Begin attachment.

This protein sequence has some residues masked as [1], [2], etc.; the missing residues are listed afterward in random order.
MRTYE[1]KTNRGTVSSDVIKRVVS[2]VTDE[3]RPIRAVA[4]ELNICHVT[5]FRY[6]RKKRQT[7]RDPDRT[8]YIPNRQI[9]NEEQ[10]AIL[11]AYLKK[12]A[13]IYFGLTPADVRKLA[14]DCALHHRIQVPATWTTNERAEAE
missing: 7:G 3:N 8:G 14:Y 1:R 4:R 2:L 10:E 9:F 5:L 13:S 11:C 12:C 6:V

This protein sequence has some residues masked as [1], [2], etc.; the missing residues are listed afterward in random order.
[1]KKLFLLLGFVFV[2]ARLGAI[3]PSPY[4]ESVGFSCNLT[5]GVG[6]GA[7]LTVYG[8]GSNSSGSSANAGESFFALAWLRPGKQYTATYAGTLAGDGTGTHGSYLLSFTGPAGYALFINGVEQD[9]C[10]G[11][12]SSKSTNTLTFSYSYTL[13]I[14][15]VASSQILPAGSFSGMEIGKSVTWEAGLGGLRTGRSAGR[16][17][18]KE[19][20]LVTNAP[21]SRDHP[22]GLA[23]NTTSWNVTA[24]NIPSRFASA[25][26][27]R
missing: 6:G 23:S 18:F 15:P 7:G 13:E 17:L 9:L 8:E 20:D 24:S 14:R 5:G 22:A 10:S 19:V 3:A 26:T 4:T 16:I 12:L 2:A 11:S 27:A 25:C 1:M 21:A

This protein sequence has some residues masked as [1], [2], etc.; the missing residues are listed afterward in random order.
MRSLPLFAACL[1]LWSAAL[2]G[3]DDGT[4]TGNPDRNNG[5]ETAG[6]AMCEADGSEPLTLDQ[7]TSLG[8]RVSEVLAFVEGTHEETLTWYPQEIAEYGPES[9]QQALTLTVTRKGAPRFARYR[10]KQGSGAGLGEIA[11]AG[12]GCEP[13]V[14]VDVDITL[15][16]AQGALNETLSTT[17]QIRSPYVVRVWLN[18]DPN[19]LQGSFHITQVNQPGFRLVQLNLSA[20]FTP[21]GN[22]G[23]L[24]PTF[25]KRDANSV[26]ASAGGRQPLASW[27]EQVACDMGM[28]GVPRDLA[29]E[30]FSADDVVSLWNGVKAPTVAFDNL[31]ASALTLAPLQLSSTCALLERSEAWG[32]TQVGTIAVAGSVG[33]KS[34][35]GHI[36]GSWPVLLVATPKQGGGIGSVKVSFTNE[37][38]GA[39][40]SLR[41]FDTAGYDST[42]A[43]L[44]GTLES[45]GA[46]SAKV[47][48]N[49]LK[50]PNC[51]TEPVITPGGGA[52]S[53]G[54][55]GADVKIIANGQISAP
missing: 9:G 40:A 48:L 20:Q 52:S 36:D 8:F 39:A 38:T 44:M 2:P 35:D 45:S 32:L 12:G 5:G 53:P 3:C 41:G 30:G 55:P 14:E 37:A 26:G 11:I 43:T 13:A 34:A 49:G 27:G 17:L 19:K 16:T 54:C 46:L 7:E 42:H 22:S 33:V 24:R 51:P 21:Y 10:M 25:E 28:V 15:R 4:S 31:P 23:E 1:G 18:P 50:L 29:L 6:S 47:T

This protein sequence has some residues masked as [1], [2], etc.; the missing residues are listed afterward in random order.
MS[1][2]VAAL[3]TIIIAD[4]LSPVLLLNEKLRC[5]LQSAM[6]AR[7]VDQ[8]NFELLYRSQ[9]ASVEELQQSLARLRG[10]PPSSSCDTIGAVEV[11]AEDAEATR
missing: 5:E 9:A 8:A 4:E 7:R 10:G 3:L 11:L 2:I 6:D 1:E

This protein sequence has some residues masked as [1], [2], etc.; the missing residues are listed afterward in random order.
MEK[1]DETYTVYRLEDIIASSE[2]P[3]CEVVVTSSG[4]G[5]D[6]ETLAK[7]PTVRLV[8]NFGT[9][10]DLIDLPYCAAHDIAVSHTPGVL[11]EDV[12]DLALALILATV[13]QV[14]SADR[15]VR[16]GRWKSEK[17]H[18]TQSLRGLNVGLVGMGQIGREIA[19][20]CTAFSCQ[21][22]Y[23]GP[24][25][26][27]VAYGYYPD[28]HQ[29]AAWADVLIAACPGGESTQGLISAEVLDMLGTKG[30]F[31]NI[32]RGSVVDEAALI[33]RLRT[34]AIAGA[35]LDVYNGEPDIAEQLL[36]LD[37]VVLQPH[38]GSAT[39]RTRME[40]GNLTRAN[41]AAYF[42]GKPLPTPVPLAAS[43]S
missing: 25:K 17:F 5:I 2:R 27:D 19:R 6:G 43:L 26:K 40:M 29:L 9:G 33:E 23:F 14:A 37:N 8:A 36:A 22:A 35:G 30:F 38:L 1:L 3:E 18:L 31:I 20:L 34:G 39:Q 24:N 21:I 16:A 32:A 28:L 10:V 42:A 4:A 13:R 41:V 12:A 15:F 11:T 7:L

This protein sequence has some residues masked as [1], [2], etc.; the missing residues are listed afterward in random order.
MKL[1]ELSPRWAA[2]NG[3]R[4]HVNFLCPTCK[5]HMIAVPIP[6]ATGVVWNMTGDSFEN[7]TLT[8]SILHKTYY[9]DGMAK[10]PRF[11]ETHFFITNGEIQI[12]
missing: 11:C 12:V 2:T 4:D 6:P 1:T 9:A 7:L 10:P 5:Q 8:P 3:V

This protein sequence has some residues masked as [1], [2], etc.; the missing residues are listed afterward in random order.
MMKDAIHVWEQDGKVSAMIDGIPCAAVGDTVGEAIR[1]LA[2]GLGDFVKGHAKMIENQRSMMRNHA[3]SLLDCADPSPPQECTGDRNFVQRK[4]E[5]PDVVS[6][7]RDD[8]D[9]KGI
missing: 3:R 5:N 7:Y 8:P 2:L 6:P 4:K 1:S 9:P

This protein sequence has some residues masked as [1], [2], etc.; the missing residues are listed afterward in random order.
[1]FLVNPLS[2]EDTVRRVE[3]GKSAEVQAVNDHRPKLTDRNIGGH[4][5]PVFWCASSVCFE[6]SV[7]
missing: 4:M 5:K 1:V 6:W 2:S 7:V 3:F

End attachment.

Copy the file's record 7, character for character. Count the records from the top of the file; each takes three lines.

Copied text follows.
This protein sequence has some residues masked as [1], [2], etc.; the missing residues are listed afterward in random order.
MMKDAIHVWEQDGKVSAMIDGIPCAAVGDTVGEAIR[1]LA[2]GLGDFVKGHAKMIENQRSMMRNHA[3]SLLDCADPSPPQECTGDRNFVQRK[4]E[5]PDVVS[6][7]RDD[8]D[9]KGI
missing: 3:R 5:N 7:Y 8:P 2:L 6:P 4:K 1:S 9:P